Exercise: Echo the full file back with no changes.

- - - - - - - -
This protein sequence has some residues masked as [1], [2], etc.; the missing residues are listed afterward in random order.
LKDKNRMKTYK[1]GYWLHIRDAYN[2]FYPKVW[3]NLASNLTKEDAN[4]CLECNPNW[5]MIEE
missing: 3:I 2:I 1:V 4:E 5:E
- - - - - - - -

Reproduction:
This protein sequence has some residues masked as [1], [2], etc.; the missing residues are listed afterward in random order.
LKDKNRMKTYK[1]GYWLHIRDAYN[2]FYPKVW[3]NLASNLTKEDAN[4]CLECNPNW[5]MIEE
missing: 3:I 2:I 1:V 4:E 5:E